Reviewing: The Seafarer’s Kiss by Julia Ember


“You should give me a kiss,” she said, wiggling her eyebrows. “When the bards tell mermaid stories, it’s always supposed to lucky for sailors to kiss them.”

If you’ve read my review of To Kill A Kingdom then you know I love a mermaid despite my own terrible swimming capability and fear of the deep ocean, so when I found out there was a series of books with mermaids, Norse gods and badass lesbians? Of course I was going to read them.

Fun fact, when I went to YALC I only managed to make it to the Sunday, and I was going to buy a copy of this book – like I had actually written it down to buy – but by the time we got there this press had all sold out! So I bought it on Amazon because I really, really needed to read it. 

The Seafarer’s Kiss follows Ersel, a young mermaid living in a community where women of her species are valued above all else based on their fertility. Living in a glacier, they fight to keep their community going under the reign of a tyrannous King. Things are falling apart, her best friend has joined the King’s personal guard, the pressure on her to attend the Grading and seal her own fate, and most dangerous of all – she has found a human stranded after a wreck, and instead of drowning her, she is offering her aid.

All my life, I’d collected contraband from these sunken ships: delicate jewels of pearl and gold, bronze statues of animals that roamed the lands far away, a shield engraved with flying creatures that looked like manta rays coasting through the skies. I hid the illegal trinkets in my room and treasured them.

There are some evident allusions to The Little Mermaid in this work, Ersel explores human wreckages and collects forbidden items from their watery hulls. These secret treasures are her way of exploring a world she cannot reach, is forbidden to even try reaching. The rules are clear, if a human sees you they are to die. Humans are dangerous, murderous animals. Except Ragna. The sole survivor of a shipwreck, Ragna speaks godstongue, and Ersel sees in her a way to find out more about life beyond the glacier’s ice. Their bargain is struck, Ersel will find wood, food, things Ragna needs to go home – and Ragna will offer Ersel a glimpse of freedom even as the Grading approaches. I thought the characters in this book were very well done in that they weren’t these perfect, likeable people all the time. Ersel makes some terrible decisions to get what she wants and escape her fate, and while we don’t see too much of Ragna’s character in this book I’ve started reading the second and let me tell you the girl has some serious trust issues. Ersel’s former best friend Havamal is possibly my least favourite character in this book – including the king – because many, many women have met a Havamal. He’s a nice guy, he’s her friend and he expects her to get over her wish to explore, settle down and mother his children. He later realises he was an ass but still, not a fan of his if I’m honest. Then there’s Loki – the shapeshifting, genderfluid, voice-stealing legend themself. Loki is the iconic trickster archetype, always making deals that work out in their own favour at the expense of everyone else’s, and this book did that justice extremely well. I love Loki as a character – mythology, Marvel, American Gods, give me all the versions of that sneaky little shit.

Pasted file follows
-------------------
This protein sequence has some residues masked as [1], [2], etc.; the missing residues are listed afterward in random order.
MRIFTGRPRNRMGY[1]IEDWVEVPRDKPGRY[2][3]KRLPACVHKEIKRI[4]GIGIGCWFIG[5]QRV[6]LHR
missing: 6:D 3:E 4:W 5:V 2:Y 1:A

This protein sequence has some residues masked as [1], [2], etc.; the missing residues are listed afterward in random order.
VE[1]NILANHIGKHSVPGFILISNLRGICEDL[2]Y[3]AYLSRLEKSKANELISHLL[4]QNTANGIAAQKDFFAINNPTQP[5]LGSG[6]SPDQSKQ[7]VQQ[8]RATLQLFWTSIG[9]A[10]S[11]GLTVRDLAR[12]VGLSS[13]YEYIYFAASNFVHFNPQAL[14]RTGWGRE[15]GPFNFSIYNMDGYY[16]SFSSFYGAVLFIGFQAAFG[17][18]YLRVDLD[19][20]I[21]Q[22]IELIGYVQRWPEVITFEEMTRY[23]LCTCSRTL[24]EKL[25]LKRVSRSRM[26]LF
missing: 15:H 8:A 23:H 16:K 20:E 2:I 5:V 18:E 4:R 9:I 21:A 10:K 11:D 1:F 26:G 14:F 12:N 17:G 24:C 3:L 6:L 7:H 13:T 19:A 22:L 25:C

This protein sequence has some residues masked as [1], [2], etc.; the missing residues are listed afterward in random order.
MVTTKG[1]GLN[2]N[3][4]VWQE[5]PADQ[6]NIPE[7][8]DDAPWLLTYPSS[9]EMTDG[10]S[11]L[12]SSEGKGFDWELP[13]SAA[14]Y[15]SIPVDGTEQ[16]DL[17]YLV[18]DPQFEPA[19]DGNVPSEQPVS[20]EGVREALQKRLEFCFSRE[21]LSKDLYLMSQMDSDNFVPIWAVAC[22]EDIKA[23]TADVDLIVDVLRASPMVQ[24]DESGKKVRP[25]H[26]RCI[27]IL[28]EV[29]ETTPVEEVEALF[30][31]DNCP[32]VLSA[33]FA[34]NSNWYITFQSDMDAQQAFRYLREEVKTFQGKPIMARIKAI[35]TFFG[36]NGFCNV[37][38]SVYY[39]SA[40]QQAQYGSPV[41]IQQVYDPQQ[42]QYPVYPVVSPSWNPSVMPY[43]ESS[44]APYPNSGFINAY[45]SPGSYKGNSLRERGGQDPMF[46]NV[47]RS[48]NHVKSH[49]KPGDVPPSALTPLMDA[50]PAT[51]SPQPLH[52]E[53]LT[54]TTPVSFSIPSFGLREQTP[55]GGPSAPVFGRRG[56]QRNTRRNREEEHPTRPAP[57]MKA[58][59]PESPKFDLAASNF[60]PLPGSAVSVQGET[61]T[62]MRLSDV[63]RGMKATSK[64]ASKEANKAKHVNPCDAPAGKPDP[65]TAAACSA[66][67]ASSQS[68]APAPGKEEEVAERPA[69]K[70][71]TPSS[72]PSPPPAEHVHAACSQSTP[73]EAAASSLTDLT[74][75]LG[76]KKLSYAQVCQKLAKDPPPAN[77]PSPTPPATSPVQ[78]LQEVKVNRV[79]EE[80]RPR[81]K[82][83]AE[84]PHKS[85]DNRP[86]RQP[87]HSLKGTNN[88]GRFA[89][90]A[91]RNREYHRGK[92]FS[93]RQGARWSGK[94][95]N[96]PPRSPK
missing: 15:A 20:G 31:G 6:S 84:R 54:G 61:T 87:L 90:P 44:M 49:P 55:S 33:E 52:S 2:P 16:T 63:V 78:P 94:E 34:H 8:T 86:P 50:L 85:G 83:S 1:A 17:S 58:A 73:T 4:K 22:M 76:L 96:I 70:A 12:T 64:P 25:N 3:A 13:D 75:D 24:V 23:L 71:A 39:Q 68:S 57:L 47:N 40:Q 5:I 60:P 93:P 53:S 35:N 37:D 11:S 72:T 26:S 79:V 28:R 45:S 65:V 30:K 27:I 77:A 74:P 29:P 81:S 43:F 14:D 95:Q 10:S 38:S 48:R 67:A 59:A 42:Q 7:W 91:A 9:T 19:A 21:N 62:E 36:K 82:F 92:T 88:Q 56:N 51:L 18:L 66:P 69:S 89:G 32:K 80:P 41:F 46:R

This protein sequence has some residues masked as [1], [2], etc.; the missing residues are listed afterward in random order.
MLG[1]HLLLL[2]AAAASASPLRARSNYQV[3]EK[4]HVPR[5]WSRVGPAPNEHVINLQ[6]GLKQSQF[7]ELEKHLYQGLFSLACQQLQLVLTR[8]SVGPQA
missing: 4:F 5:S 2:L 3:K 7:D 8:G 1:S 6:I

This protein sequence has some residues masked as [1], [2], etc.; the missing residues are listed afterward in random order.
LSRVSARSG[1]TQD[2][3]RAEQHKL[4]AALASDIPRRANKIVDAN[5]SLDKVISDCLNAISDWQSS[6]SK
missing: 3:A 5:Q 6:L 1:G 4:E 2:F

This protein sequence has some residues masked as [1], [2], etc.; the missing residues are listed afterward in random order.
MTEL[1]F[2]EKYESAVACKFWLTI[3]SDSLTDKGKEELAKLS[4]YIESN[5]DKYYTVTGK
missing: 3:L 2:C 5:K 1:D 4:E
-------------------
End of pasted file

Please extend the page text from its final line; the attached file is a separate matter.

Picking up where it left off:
As my screams died in my throat, the creature spun me around to face them. Their turtle shell had transformed into a billowing cloak of sparkling greens and golds. Caribou antlers covered with strips of fur stuck out on either side of a silver helmet; each antler was tall enough to scrape the ceiling of my little cave. Blue, electric light emanated from their very skin. A sea snake the color of dying coral wound about their waist. I couldn’t decide if I was looking at a man or a woman. Their form was slim and elegant, androgynous…

Ersel makes a deal with Loki, the deal we’ve all heard of, a voice exchanged for legs – but nothing is as you’d expect. The deal and its ramifications are by far my favourite part of this book, it’s so cleverly done and horrifying and honestly once I’d realised what had happened I just kind of stared off into the distance for a while and tried to compute what I had just read. But Loki isn’t unbeatable, and Ersel is determined to fix what she has broken, and this time she will allow no room for error.

Overall I really enjoyed this book, I’d say there were parts of it that felt a little slow to me, and parts I had questions about – how do you season food that’s just floating around? Do you just kind of shake stuff at it and hope it sticks? Do you hold your hands/plate on top of the food to stop it floating away? So silly questions really, mainly about the logistics of living underwater – which is why I haven’t given it a five star rating but make no mistake I would definitely recommend this book! It had some brilliant plot twists that I didn’t expect and opened up a complex and wonderful series of storylines and relationships to continue in the next installment.

Overall rating: 🧜🏻‍♀️🧜🏻‍♀️🧜🏻‍♀️🧜🏻‍♀️ 4 mermaids out of 5

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